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Best camera setup for geo fieldwork?
January 5, 2009 11:46 AM   Subscribe

What's the best digital camera and equipment to use for high-quality photography during geophysics fieldwork?

I'm responsible for writing a proposal asking for more cameras for graduate student use, and I want to know what kind I should ask for. Is the image quality of a DSLR worth the extra expense and complexity, or would a high-quality non-SLR camera be better? What equipment will help make the best use of the camera in field conditions (e.g. carbon-fiber tripod, specialty camera case, additional lenses)?

Budget-wise, value-for-money is more important than hitting a specific number, although I think it would be difficult to get approval for more than a few thousand dollars.

Should be reasonably durable and low-maintenance, though it may not need to be actually "ruggedized." Should take good pictures in a variety of lighting conditions and not require too much fiddling. Probably does not need to be good at action shots.
posted by fermion to Technology (9 answers total) 1 user marked this as a favorite
 
If you need photos in low lighting conditions, you basically need an SLR. If you need exposure times >~1/focal length, you'll need a tripod.

It'll help if you can provide some info about what kinds of photos these will be - close-ups of rocks? photos of large-scale geological formations? I have no idea what geophysicists would want photos of, though I'm reasonably well-informed about cameras.
posted by Tomorrowful at 12:00 PM on January 5, 2009


Many of today's and shoot cameras offer manual exposure control.

I personally think a Canon G10 would work great for what you describe.
posted by Macallister Vagabond at 12:21 PM on January 5, 2009


Tomorrowful--I'm afraid I can't give a very specific answer, as our department has a fairly wide range of activities. Both of the things you mentioned (close-ups of rocks and larger-scale landscape photos) would be important, as well as things like documenting the way experiments are set up and perhaps taking pictures of the sky and surrounding environment as a record of weather conditions. The camera should be more generalist than specialized, since I suspect students will end up inventing new ways to make use of it in the field.
posted by fermion at 12:34 PM on January 5, 2009


I went through this in my old department, and I found that teaching someone some basic photography techniques may help more than a really fancy camera. Lenses are great only if the grad students know how to use them. The camera you pick also depends on what the students do with images too. Are they going to be putting these on huge posters or in high quality publications? What is their skill level with image software? And what Tomorrowful asked.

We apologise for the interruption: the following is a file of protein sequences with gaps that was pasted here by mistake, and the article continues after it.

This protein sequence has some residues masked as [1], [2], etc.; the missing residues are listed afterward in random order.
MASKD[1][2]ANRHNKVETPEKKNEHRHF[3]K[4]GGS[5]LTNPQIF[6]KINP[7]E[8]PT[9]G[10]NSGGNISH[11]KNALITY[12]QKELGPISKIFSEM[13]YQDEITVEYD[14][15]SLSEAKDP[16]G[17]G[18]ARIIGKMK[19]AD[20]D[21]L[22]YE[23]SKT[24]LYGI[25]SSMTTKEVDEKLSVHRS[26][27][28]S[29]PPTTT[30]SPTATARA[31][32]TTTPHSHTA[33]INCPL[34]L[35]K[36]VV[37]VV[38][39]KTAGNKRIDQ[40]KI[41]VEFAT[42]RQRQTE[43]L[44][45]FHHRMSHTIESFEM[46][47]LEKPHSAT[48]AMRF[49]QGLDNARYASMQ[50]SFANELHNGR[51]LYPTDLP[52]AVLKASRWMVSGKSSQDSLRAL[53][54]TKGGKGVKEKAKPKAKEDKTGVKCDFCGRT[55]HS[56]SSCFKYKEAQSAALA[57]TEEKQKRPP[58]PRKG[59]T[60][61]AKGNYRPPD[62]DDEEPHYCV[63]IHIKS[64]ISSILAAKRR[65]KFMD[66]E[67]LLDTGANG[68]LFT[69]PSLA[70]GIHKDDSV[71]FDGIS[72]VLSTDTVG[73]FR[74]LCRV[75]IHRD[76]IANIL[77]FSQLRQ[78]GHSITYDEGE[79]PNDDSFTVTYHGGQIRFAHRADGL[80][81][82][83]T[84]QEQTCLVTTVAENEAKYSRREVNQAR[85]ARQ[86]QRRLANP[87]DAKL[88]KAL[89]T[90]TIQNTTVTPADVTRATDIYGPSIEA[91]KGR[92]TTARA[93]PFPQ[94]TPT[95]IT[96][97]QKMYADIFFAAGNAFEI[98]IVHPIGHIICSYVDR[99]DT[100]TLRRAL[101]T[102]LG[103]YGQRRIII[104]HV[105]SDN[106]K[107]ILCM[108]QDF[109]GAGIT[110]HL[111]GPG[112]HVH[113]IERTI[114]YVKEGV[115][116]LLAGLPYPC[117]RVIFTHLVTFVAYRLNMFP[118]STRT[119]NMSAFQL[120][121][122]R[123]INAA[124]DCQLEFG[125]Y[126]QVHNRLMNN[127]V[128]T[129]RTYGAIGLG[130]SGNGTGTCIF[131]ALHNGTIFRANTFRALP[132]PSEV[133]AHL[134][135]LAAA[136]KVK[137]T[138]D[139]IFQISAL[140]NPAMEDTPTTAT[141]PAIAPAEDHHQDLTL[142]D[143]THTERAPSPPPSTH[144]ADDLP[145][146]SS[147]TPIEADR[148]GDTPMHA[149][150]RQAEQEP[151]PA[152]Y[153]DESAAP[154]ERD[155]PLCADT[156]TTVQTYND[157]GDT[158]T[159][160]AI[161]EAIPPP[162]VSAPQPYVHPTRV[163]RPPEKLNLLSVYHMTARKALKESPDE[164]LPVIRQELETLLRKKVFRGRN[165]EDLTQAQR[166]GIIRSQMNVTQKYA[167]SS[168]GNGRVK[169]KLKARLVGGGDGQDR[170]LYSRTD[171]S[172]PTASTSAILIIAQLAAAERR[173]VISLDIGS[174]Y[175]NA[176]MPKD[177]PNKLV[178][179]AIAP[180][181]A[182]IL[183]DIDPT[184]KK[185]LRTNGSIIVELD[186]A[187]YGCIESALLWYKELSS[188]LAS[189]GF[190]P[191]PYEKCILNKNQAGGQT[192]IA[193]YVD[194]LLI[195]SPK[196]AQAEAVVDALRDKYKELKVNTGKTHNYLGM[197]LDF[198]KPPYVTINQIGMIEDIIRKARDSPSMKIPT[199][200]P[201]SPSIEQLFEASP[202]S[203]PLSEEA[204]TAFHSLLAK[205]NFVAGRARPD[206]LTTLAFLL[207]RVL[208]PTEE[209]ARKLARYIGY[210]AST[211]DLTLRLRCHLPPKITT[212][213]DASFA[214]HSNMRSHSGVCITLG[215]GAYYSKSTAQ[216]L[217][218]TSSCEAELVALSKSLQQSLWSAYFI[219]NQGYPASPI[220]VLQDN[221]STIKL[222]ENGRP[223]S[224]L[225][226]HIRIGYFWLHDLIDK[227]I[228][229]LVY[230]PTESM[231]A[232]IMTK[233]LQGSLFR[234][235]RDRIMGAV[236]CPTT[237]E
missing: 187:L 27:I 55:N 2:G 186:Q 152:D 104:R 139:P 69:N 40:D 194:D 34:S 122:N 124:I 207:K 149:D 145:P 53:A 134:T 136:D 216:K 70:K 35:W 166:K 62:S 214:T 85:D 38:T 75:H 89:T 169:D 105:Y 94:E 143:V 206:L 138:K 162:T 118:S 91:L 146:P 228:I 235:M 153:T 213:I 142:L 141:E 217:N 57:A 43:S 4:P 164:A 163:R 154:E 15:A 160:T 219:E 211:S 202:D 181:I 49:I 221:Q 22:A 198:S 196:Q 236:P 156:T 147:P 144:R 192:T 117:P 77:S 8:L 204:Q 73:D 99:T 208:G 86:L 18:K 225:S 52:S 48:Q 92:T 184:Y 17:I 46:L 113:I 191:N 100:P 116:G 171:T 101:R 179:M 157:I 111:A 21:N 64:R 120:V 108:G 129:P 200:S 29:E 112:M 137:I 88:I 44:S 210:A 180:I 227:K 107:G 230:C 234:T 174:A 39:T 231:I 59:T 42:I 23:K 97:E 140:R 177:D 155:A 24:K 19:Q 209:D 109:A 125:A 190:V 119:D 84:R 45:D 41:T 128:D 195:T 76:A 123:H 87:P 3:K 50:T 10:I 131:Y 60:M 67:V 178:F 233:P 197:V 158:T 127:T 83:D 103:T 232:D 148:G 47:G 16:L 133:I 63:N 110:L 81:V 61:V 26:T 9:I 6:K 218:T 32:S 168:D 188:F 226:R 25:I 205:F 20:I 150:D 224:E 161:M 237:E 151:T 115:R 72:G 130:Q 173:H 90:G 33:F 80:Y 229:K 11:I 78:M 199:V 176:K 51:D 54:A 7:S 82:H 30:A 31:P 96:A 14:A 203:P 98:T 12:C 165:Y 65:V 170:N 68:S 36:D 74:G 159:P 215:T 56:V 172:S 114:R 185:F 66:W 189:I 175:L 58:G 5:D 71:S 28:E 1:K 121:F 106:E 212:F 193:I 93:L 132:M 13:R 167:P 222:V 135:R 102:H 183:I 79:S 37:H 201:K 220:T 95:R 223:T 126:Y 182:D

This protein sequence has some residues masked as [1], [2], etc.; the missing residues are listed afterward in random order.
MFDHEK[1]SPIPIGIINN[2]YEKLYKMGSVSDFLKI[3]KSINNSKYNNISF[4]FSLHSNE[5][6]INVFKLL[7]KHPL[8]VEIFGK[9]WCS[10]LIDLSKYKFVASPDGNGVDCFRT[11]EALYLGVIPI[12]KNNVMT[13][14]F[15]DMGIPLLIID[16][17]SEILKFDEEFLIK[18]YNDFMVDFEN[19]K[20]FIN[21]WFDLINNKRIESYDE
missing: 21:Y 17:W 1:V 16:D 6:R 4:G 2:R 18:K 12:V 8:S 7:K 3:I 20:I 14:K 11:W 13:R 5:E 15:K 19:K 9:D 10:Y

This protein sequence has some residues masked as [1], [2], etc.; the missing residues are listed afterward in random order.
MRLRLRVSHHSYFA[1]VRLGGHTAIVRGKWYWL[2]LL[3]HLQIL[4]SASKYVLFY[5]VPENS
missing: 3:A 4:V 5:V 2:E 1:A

For me, I have a Canon Powershot, and I *love* it for fieldwork. I take lots of close-up and large scale photos and it's been great.

There are lots of field-worthy suggestions in this thread.

As a side note: for fieldwork I've recently started using the Gigapan system. Best investment I've ever made for large scale photos of outcrops and formations - it takes some time in the field but once in the lab, the ability to zoom in has been *priceless.*
posted by barchan at 12:37 PM on January 5, 2009


Seconding the Canon G10. Or you could maybe search for its predecessor, the Canon G9, which is a fantastic camera.
posted by cazoo at 12:43 PM on January 5, 2009


DSLR, wide angle lens for shooting areas you're interested in, good macro lens for shooting detail on rocks. I suppose the ideal for that would also be a full-frame sensor (for better wide-angle), but that's still quite an expensive option.
posted by rodgerd at 1:04 PM on January 5, 2009


Sounds like the Canon G10 is the go-to non-SLR camera. Is Canon is also a good bet for DSLRs? Any suggestions on useful accompanying accessories?

Barchan, thanks for pointing out the Gigapan. Cheaper than I would have expected, too.
posted by fermion at 3:05 PM on January 5, 2009


I have to say (as a semi-pro photographer) I hear a lot of people talking about the G10 but I borrowed one and was severely unimpressed with the image quality. It may not be an issue for you, and a lot of people are into them, but I returned the one I bought (I never opened the box).

If you are thinking about an SLR, the new Pansonic G1 looks like a really awesome camera for the money. It has adaptors to use just about any lens ever made, ever. Live view and all kinds of cool stuff. The next update will likely have video, which probably won't be of use to you but will be super cool.

Pentax SLRs are extremely good values.

Canon and Nikon are both the industry standard, but they are expensive and their lenses are expensive. ANd some of their lenses suck a@@.
posted by sully75 at 3:43 PM on January 5, 2009


nthing the Canons for non-dslr. I loved mine until a large man fell on it in Changi airport. Ruined the lcd screen though the rest works fine.

For a DSLR, I am very happy with my Pentax K200D - which is a bottom of the price range DLSR @$550 or less. I use mine in dry dusty mining sites, as well as for in-studio work. The best thing about the K200D for outdoor purposes is its very hardy dust and water resistant body. Over 60 individual rubber seals keep the camera very clean and sealed.

And for a tripod use on uneven ground - the old screw-tied-tied-to-string-affixed-to-washer-under-foot trick will give a steady hand held shot - the K200D also has hand-held shot steadying mechanism.

Also, the Pentax will take any pentax lens of any age so money can be saved by purchasing good second hand lenses.
posted by Kerasia at 4:00 PM on January 5, 2009


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